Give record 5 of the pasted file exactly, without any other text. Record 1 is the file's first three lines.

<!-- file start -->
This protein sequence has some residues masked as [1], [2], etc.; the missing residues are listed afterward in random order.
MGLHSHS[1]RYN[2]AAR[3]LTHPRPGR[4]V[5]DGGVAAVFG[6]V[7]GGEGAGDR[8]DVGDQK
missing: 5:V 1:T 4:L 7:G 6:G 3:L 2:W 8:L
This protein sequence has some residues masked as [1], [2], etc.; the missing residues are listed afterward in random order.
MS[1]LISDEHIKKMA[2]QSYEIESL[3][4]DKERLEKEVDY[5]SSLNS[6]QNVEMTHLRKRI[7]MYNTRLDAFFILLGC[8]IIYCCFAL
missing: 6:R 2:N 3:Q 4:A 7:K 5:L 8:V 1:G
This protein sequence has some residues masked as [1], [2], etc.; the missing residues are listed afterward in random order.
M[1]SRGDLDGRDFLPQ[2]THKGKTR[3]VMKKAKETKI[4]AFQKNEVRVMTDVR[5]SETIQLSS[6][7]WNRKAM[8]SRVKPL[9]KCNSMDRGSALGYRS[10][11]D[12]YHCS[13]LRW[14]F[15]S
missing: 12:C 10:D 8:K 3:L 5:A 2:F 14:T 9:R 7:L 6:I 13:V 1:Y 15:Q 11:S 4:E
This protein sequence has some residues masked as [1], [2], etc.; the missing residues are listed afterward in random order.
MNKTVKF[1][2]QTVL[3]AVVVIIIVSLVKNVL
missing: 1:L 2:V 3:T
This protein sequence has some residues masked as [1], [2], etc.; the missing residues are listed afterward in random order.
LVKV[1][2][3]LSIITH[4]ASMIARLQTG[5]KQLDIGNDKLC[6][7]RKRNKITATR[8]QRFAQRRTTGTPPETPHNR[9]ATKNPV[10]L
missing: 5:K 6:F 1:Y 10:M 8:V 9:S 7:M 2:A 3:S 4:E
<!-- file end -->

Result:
This protein sequence has some residues masked as [1], [2], etc.; the missing residues are listed afterward in random order.
LVKV[1][2][3]LSIITH[4]ASMIARLQTG[5]KQLDIGNDKLC[6][7]RKRNKITATR[8]QRFAQRRTTGTPPETPHNR[9]ATKNPV[10]L
missing: 5:K 6:F 1:Y 10:M 8:V 9:S 7:M 2:A 3:S 4:E